Stuttgart to Cradock (71km, 1340m ascent).
We woke up at 4h00 for our final 5h00 start. Amanda was already up, busy with breakfast preparations. We ended up tearing ourselves from her shackles of hospitality by 5h30. She sent us on our way with some amazing sandwiches made of cold meat from the previous evening, cheese, gherkins and even more. We spared those for a special moment.
It was quite a relief to know we only had 70 odd kms remaining, kind of felt like we had a day off and we were on cruise mode. Fortunately the big storm the previous evening had absorbed into the ground and riding conditions were great. We cruised up the start of the Schurfteberg, the last big portage of the race and ran into Oom Gawie Combrink, the last farmer up the valley. Coen had taken shelter here a few years back and Oom Gawie still remembered, had that look on his face of “these guys really are crazy heading up into a misty Shurfteberg “. Navigation was relatively simple with a slog up the mountain to the neck. Once at the bottom we stopped to enjoy the gourmet sandwiches, a real treat.
The Swaershoek Pass is the final sting in the tail and I said to Coen I’m riding it to the top, no mountain is going to get the better of me so near the end. My granny gear made the challenge unfair and before we knew it we were at the neck on top.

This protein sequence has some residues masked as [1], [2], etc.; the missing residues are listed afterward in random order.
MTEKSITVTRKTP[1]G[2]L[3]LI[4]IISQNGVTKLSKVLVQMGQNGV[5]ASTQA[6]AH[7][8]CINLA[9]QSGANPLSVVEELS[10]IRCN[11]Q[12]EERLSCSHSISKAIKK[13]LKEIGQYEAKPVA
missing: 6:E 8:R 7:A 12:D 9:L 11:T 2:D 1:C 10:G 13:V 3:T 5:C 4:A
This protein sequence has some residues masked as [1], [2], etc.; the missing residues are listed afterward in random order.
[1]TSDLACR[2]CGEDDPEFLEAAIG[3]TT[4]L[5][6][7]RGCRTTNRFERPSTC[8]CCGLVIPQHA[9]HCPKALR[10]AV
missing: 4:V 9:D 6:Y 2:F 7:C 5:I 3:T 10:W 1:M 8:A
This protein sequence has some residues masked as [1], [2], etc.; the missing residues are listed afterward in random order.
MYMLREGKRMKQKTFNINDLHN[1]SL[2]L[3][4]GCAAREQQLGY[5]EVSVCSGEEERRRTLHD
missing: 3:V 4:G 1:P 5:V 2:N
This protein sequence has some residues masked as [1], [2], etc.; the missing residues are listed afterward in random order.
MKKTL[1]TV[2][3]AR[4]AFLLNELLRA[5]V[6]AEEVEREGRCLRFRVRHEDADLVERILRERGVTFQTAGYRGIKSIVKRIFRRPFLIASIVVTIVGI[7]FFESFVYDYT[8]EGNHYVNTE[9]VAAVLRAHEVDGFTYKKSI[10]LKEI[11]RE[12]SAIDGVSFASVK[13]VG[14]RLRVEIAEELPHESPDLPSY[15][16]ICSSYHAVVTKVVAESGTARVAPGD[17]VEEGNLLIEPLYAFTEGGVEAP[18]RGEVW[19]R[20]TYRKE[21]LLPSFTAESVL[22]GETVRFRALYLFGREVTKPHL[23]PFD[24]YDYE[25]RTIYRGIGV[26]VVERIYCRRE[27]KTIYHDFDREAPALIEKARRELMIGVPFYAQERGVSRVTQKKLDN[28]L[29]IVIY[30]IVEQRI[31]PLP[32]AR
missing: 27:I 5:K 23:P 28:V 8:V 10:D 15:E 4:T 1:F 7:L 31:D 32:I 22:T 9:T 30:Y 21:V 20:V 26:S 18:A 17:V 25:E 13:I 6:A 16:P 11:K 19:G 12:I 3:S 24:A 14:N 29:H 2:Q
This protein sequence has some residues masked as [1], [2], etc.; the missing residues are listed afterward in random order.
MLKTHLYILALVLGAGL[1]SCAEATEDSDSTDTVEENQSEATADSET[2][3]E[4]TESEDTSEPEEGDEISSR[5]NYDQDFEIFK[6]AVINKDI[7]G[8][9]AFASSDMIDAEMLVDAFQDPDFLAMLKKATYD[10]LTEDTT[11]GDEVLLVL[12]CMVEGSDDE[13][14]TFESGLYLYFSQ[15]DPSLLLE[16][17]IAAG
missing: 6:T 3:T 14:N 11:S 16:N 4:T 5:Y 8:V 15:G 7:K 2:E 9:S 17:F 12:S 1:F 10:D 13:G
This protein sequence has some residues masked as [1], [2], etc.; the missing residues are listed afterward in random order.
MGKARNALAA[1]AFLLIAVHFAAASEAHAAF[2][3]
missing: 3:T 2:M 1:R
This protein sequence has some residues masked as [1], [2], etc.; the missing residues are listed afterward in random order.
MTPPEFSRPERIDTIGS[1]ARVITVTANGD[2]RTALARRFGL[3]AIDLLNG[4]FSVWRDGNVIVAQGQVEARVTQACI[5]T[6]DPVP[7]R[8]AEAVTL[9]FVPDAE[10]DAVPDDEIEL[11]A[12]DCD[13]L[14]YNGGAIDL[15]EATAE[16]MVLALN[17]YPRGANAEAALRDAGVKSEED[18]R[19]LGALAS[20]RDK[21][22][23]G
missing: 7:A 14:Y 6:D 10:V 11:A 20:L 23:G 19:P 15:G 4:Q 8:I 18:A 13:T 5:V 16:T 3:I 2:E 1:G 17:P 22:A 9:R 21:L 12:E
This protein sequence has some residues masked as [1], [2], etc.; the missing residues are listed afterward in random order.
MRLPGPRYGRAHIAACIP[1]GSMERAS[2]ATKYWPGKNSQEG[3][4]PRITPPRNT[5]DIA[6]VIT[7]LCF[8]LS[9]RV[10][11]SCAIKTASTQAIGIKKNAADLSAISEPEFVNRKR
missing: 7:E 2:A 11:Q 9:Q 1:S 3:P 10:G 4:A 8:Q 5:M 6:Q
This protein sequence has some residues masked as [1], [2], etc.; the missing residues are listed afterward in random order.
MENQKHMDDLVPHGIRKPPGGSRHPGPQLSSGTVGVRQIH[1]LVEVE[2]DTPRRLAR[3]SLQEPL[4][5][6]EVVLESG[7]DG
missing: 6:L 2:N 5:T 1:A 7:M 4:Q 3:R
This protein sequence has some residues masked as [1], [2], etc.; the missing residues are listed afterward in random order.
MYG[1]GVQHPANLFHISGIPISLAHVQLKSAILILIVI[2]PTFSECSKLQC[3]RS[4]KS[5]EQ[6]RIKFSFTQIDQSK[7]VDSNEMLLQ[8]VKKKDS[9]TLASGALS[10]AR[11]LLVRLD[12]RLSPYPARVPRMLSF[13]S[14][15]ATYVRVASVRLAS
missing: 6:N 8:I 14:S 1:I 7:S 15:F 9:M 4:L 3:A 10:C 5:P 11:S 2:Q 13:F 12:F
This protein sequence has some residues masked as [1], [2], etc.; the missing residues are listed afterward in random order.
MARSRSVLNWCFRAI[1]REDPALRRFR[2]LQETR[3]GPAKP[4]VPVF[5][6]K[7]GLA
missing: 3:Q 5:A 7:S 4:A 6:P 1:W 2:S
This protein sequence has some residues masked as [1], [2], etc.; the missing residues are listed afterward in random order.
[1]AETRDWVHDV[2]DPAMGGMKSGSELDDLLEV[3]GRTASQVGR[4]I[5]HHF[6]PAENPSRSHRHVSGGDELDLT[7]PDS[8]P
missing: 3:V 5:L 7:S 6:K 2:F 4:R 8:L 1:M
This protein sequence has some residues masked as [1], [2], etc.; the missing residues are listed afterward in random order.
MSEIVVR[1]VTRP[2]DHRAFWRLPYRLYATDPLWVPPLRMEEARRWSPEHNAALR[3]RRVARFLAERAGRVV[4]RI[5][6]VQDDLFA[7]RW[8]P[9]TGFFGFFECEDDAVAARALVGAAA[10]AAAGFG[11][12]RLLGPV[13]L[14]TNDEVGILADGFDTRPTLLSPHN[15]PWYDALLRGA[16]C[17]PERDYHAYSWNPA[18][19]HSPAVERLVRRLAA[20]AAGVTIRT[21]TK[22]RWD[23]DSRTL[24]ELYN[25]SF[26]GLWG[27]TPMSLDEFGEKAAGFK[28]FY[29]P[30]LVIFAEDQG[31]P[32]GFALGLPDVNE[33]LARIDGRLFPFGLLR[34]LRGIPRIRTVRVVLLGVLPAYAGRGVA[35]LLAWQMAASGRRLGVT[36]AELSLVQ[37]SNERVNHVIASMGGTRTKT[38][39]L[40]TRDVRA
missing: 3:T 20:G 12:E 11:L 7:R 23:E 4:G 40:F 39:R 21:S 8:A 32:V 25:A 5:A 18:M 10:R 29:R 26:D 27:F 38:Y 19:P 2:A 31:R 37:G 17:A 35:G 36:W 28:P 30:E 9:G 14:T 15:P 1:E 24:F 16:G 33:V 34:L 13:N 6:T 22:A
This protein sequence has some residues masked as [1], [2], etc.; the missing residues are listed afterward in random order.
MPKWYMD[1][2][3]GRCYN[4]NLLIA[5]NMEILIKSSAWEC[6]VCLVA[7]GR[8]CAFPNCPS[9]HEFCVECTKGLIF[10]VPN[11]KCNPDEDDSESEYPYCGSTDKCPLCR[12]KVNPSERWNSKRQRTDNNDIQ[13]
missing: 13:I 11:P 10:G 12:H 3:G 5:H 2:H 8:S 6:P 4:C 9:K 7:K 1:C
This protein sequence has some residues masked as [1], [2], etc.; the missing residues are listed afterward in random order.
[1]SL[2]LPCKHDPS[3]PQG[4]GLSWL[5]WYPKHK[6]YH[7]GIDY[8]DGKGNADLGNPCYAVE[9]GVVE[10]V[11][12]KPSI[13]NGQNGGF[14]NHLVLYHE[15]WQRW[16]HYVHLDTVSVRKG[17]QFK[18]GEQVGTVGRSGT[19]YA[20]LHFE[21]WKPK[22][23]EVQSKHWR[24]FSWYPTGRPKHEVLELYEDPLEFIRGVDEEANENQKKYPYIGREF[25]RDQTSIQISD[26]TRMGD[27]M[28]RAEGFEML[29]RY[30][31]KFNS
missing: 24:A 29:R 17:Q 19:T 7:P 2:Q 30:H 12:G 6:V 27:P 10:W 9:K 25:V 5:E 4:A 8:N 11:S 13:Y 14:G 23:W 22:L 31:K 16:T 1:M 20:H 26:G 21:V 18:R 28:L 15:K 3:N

From the top of the Swaershoek Pass one can see Cradock. It’s so close you can touch it, yet it’s still 20km away. We enjoyed the fast downhill and the sweeping bends along the valley as we rode into town at 11h30 with Glenn and Meryl waiting in the street. They had followed us on the tracker as we approached the finish at De Oude Pastorie.
What an honor to be first riders home and open up the finish, it made us feel like rock stars but in this race it’s not always about the time you take or the position you achieve, it really is much more personal. For some it’s about pushing personal boundaries, for others it’s about the journey and for others it’s a riding holiday. Whatever the reason, we all had an amazing time and a week later I am still battling to get my mind off the trail. For me this is the real measure of an incredible experience, when you just cannot wait to get back on the trail. I am honored and privileged to be able to share my story, it is very special to me and I hope it means something to you too.
A special word about Coen. Coen and I rode together from Chesneywold on day 1, we did not know one another from a bar of soap. We formed a special bond over 4 days through sharing our experiences on and off the bike. We rode a very similar style, sometimes I noticed we even changed gears at the same time, at times I knew Coen was going to stand out the saddle so I held back my own stand a few seconds just so we did’t do the exact same moves at the same time. Going up Kappokkraal the riding speed dropped below 5.0km/h, that’s when I get off the bike and push, Coen almost immediately said “now that’s a plan”, we were in sync. We never had a word, we never had an issue, we allowed one another space when required and we worked together when needed. Neither of us are the complaining or “feel sorry for myself” types and afterwards we reflected how we had both gone through dark patches without making the other person aware of without the other person knowing. My race turned out so much the better for having had Coen as company. Thanks Coen, we made a frigging awesome team!